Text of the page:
Id like to close this homage to Odetta with a note on her appearance. She was a big, black woman who wore her hair short and natural. Marilyn Monroe was the beauty icon of the Fifties. Joan Baez became the major image of the folk singer. Odetta was a big, black woman. Who wore her hair cut short. Real short. And natural. Go look at the pictures of black women in Jet or Ebony in the Fifties (or the Nineties for that matter). See how many big, black (i.e., dark-skinned) women you find with short and natural hair. Hail, Odetta! A seminal matriarch of modern black music. Musically, she collected our roots and passed them on to the most conscious elements of musicians from the Sixties and Seventies. And now in the 21st century, she continues to offer guidance and inspiration.
Hail, Odetta.Kalamu ya Salaam
Source: Breath of Life
* * * * *
A personal hang-up It may be a personal hang-up of mine, but Ive always had a problem with educated people “putting on” as though they arent. I always think, man, just do you. Just be what you are. I dont know Odetta the woman, of course. For that matter, I dont know the first thing about Odetta the musician either. So these comments are less about Odetta herself, and more about my reaction to Kalamus biographical sketch and to the (relatively) few selections Ive heard here. I listen to some of these tunes and I think of how much it drives me crazy when I hear a university professor playing Dixieland or when I hear classically-trained jazz musicians playing New Orleans street music or, as Kalamu and I talked about last week, when I see well-spoken, well-educated, well-dressed blues musicians on PBS singing to a mostly-white and affluent-looking audience about how po broke and lonely they feel now that they woman done gone.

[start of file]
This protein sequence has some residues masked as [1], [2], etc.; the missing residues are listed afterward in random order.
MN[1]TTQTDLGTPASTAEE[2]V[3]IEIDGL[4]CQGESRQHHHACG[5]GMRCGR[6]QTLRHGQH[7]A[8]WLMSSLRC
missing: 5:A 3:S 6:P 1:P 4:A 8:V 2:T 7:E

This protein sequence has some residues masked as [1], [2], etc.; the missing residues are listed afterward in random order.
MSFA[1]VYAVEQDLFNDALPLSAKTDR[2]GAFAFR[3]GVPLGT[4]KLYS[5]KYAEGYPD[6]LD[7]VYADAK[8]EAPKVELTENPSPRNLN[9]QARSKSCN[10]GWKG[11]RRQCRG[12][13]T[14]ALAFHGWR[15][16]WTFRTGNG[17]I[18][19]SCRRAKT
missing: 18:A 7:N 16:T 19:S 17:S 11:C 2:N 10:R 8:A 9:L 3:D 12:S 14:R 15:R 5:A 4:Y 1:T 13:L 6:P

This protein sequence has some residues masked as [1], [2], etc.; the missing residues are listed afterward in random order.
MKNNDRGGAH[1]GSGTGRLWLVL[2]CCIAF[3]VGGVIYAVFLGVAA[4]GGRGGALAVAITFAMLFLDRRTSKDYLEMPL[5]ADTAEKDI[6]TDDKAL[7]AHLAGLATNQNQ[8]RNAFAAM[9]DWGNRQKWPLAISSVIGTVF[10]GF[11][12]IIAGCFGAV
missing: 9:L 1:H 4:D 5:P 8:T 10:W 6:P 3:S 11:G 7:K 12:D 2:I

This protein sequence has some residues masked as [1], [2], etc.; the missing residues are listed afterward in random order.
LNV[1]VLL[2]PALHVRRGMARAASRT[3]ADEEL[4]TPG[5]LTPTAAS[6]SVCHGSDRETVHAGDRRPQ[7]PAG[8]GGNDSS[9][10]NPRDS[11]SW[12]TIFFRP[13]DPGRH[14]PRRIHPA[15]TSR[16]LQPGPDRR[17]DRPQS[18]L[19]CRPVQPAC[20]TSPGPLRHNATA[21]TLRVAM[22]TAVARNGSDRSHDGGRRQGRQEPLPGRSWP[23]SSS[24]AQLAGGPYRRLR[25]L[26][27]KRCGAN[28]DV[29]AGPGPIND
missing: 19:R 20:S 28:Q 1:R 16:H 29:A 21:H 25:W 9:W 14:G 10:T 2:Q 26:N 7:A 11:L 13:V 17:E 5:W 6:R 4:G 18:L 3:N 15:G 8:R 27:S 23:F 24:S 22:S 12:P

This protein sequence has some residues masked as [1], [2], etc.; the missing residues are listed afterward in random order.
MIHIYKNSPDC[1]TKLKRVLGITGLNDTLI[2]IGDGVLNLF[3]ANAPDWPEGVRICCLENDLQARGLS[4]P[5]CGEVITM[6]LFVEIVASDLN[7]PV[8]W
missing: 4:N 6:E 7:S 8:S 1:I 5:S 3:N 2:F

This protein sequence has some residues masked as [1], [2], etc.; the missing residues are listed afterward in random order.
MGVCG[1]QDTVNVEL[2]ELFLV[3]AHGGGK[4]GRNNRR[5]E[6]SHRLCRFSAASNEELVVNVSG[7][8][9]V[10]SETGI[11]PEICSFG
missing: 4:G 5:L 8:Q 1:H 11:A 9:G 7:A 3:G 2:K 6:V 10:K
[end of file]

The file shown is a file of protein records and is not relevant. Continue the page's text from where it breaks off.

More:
The particular tune that got me thinking about of all of this is Another Man Done Gone. I was actually digging that one. I was feeling the whole thing: the lyrics, the handclaps, the vocals, everything. Then Odetta finished and immediately this loud but polite applause came in. I was like, What?! That was recorded live? If you dont get the point Im trying to make, listen to something like Arethas Amazing Grace album. That music was recorded live in a church full of true believers, music lovers and probably assorted hangers-on and political types who managed to snake their way in. Of course, if youve heard the record, I dont have to tell you it was recorded live because from beginning to end, the audience never shuts up. They never let you forget its live, not even for a minute. And Aretha wouldnt want them to.
Live recordings of authentic folk music (black folk music, at least) done with an authentic folk crowd would never have that austere quiet of a recording studio. How could it when the audience is clapping and yelling and hollering, sure, you right, and go head, and testify! Im not just talking about gospel. Im talking about blues, hip-hop, R&B, reggae, anything. In its early manifestations, every type of black music theres ever been is folk music, and if its live, youre going to hear that audience participating in the music. Theyre never quiet observers. Over and over, it seems, our music becomes popularized until it loses all connection to the people. Then its treated as what it has actually become: as a museum piece. Upscale people of all races pay lots of money to see musicians (usually quite sincere musicians Im actually not knocking the musicians themselves) recreate the same music that, back when it was actually relevant, those same upscale people wouldnt be caught dead listening to. I saw a blurb the other day announcing that Grandmaster Flash & The Furious Five had become the first hip-hop artists to be inducted into the Rock & Roll Hall Of Fame. As someone whos been loving hip-hop since the early Eighties, I guess I shouldve been proud. Instead, I felt a little queasy. Go to a show featuring real hip-hop these days and youll find its just like the Odetta thing. It might be real, but for me at least, its real in a vacuum. Mtume ya Salaam